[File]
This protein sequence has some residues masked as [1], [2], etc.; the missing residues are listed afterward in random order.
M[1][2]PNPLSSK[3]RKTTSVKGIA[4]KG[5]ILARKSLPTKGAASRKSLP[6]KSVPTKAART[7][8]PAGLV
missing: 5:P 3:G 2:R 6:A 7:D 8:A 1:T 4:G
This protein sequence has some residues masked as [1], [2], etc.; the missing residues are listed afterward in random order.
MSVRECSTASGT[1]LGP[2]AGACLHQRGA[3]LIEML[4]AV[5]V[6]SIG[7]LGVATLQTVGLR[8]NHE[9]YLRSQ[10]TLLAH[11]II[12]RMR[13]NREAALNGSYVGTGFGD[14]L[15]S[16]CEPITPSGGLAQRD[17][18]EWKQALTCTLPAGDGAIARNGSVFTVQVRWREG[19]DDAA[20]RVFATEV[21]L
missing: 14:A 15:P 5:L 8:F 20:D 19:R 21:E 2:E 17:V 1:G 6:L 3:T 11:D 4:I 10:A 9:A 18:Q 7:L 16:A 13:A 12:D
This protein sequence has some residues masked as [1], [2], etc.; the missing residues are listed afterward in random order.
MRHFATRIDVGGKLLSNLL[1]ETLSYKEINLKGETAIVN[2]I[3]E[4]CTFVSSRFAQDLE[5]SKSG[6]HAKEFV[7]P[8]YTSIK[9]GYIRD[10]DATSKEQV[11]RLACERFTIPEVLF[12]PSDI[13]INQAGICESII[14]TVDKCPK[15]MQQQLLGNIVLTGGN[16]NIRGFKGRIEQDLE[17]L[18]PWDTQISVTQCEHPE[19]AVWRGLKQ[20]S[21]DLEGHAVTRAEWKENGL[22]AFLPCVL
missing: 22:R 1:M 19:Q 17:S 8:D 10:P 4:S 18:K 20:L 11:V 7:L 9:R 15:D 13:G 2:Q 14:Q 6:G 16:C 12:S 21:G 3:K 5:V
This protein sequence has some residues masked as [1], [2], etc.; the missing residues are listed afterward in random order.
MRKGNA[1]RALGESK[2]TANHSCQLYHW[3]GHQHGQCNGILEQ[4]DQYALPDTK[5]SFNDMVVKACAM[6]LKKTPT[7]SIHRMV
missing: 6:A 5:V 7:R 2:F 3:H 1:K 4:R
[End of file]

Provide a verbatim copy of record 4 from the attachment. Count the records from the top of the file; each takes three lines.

This protein sequence has some residues masked as [1], [2], etc.; the missing residues are listed afterward in random order.
MRKGNA[1]RALGESK[2]TANHSCQLYHW[3]GHQHGQCNGILEQ[4]DQYALPDTK[5]SFNDMVVKACAM[6]LKKTPT[7]SIHRMV
missing: 6:A 5:V 7:R 2:F 3:H 1:K 4:R